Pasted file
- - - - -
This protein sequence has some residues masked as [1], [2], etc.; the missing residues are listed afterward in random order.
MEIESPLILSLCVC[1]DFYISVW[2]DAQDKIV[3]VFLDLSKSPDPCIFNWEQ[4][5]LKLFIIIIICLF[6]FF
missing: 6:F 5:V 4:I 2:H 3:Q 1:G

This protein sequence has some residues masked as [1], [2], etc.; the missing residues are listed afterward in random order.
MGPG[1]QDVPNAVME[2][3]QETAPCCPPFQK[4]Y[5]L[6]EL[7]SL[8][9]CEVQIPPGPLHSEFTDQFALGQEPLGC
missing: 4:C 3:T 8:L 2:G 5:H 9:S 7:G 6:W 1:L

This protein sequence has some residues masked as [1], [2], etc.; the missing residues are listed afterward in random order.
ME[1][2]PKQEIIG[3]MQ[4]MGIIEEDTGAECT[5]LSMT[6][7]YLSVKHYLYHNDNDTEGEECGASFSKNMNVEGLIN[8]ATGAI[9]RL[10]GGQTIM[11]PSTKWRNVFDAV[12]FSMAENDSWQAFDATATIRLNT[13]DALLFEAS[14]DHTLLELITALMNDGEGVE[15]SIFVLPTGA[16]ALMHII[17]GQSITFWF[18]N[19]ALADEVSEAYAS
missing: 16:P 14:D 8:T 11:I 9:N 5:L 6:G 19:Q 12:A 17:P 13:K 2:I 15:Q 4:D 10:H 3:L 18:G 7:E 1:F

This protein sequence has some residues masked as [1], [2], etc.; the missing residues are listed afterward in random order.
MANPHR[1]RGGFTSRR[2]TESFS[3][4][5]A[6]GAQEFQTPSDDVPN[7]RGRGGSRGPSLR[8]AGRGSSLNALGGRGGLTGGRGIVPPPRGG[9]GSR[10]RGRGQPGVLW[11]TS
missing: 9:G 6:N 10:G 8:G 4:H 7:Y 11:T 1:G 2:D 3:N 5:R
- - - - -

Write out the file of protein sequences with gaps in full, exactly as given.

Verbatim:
This protein sequence has some residues masked as [1], [2], etc.; the missing residues are listed afterward in random order.
MEIESPLILSLCVC[1]DFYISVW[2]DAQDKIV[3]VFLDLSKSPDPCIFNWEQ[4][5]LKLFIIIIICLF[6]FF
missing: 6:F 5:V 4:I 2:H 3:Q 1:G

This protein sequence has some residues masked as [1], [2], etc.; the missing residues are listed afterward in random order.
MGPG[1]QDVPNAVME[2][3]QETAPCCPPFQK[4]Y[5]L[6]EL[7]SL[8][9]CEVQIPPGPLHSEFTDQFALGQEPLGC
missing: 4:C 3:T 8:L 2:G 5:H 9:S 7:G 6:W 1:L

This protein sequence has some residues masked as [1], [2], etc.; the missing residues are listed afterward in random order.
ME[1][2]PKQEIIG[3]MQ[4]MGIIEEDTGAECT[5]LSMT[6][7]YLSVKHYLYHNDNDTEGEECGASFSKNMNVEGLIN[8]ATGAI[9]RL[10]GGQTIM[11]PSTKWRNVFDAV[12]FSMAENDSWQAFDATATIRLNT[13]DALLFEAS[14]DHTLLELITALMNDGEGVE[15]SIFVLPTGA[16]ALMHII[17]GQSITFWF[18]N[19]ALADEVSEAYAS
missing: 16:P 14:D 8:T 11:I 9:N 5:L 6:G 19:Q 12:A 17:P 13:K 2:I 15:Q 4:D 10:H 3:L 18:G 7:E 1:F

This protein sequence has some residues masked as [1], [2], etc.; the missing residues are listed afterward in random order.
MANPHR[1]RGGFTSRR[2]TESFS[3][4][5]A[6]GAQEFQTPSDDVPN[7]RGRGGSRGPSLR[8]AGRGSSLNALGGRGGLTGGRGIVPPPRGG[9]GSR[10]RGRGQPGVLW[11]TS
missing: 9:G 6:N 10:G 8:G 4:H 7:Y 11:T 1:G 2:D 3:N 5:R